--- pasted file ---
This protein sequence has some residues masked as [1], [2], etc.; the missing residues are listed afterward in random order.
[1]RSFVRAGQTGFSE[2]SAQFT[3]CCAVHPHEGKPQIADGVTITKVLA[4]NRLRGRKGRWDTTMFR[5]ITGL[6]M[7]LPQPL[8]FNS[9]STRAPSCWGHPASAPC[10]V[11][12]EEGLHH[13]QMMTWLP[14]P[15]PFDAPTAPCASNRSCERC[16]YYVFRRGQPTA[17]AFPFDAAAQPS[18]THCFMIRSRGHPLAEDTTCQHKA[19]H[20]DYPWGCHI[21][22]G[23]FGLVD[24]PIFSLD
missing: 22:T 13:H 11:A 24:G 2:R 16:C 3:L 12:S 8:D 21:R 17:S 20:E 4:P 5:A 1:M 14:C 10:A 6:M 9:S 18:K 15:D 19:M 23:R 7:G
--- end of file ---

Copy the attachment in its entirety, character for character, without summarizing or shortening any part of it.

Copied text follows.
This protein sequence has some residues masked as [1], [2], etc.; the missing residues are listed afterward in random order.
[1]RSFVRAGQTGFSE[2]SAQFT[3]CCAVHPHEGKPQIADGVTITKVLA[4]NRLRGRKGRWDTTMFR[5]ITGL[6]M[7]LPQPL[8]FNS[9]STRAPSCWGHPASAPC[10]V[11][12]EEGLHH[13]QMMTWLP[14]P[15]PFDAPTAPCASNRSCERC[16]YYVFRRGQPTA[17]AFPFDAAAQPS[18]THCFMIRSRGHPLAEDTTCQHKA[19]H[20]DYPWGCHI[21][22]G[23]FGLVD[24]PIFSLD
missing: 22:T 13:H 11:A 24:G 2:R 16:C 3:L 12:S 8:D 21:R 17:S 20:E 4:P 5:A 1:M 14:C 10:A 6:M 9:S 18:K 15:D 19:M 23:R 7:G